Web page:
This article was published in the daily newspaper The Lincolnshire Echo, Lincoln, Lincolnshire, U-K., on August 30, 2005.
Would You Offer ET A Nice Cup Of Tea?
Eight out of 10 people believe that aliens exist - and some want to invite them in for a cup of tea.
A new survey has show that Britain is a nation of believers when it comes to otherworldly sightings.
The results have struck a chord with people in Lincolnshire, which has a high number of alleged UFO sightings.
One in 15 people believe they have seen a UFO and half would like to experience life on another planet.
Nine per cent of people would invite any aliens they saw in for a drink.
The figures come from a survey by the Science Museum ahead of a new exhibit, The Science of Aliens.
Horncastle-based astronomer Paul Money said the figure did not surprise him at all.
"I think alien belief has become a lot more common in the last 10 years," he said.
"It's partly due to much more science fiction exploring the possibility of aliens.
"It's also down to more and more new planets being discovered outside our solar system.
"At the moment the problem with exploration is that the galaxy is so big that it would take 100,000 years to get to some planets.
"However, even here on earth we have mayflies that have a lifespan of a few hours and us who can have a lifespan of up to 100 years.
"So I see no reason why some aliens couldn't have a lifespan measured in thousands of years. Then it would be possible for them to travel to earth."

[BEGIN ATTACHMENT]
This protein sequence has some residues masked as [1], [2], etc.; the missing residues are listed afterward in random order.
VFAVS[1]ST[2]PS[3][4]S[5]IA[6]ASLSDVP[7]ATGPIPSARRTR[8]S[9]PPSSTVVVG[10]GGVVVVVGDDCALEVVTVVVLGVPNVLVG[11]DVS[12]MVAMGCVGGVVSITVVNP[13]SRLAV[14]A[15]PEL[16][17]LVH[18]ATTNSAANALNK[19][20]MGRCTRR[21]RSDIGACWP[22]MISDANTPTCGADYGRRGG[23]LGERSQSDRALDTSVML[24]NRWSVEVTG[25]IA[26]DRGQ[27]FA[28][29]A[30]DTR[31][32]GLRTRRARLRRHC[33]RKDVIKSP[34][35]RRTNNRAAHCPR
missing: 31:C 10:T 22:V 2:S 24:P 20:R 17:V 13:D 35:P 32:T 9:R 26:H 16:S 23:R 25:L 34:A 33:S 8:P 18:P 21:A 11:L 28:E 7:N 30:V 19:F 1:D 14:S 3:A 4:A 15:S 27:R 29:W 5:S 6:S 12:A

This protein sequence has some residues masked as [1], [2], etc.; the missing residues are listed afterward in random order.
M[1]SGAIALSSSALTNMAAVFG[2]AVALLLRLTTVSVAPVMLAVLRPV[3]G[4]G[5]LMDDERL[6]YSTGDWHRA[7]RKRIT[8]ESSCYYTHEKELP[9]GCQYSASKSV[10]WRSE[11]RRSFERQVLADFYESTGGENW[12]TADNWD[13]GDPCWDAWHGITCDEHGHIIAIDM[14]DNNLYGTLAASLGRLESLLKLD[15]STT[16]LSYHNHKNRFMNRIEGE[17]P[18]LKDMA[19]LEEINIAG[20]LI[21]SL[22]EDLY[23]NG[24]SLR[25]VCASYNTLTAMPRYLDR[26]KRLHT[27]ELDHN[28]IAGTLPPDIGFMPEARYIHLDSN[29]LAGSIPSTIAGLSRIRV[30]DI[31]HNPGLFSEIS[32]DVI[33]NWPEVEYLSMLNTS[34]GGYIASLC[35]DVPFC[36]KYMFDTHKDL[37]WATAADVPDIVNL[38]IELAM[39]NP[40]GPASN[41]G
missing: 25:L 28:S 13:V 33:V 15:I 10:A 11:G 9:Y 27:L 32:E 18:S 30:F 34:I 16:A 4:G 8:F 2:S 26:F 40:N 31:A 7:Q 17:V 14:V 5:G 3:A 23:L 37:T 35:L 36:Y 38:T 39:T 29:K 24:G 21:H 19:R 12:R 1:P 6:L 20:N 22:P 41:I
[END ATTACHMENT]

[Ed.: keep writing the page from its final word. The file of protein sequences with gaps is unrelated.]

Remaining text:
Documents show that in the last five years there have been seven sightings in Lincolnshire which cannot be easily dismissed or explained away.
In November 2001 a resident of Gonerby, near Grantham, reported that his house started to shake and he lost power when a mysterious "glowing object" appeared in the sky above it.
Another resident said they saw a "speeding light" which turned 180 degrees back on itself instantaneously.
A Lincoln resident also wrote to the Echo saying that he had seen a UFO hovering over Lincoln Cathedral.
The Ministry of Defence keeps records of UFO sightings, but does not investigate them.
The new exhibition opens at the Science Museum in London in October.
It explores the search for alien life and attempts to distinguish science from science fiction.
Exhibition content manager Stephen Foulger said: "It's very interesting that, like me, so many people think aliens exist.
"I find it almost impossible to believe that life has not evolved somewhere else in such a vast universe.
"The exhibition is a fascinating way to explore the very real possibilities for alien life and discover that science can be stranger than fiction."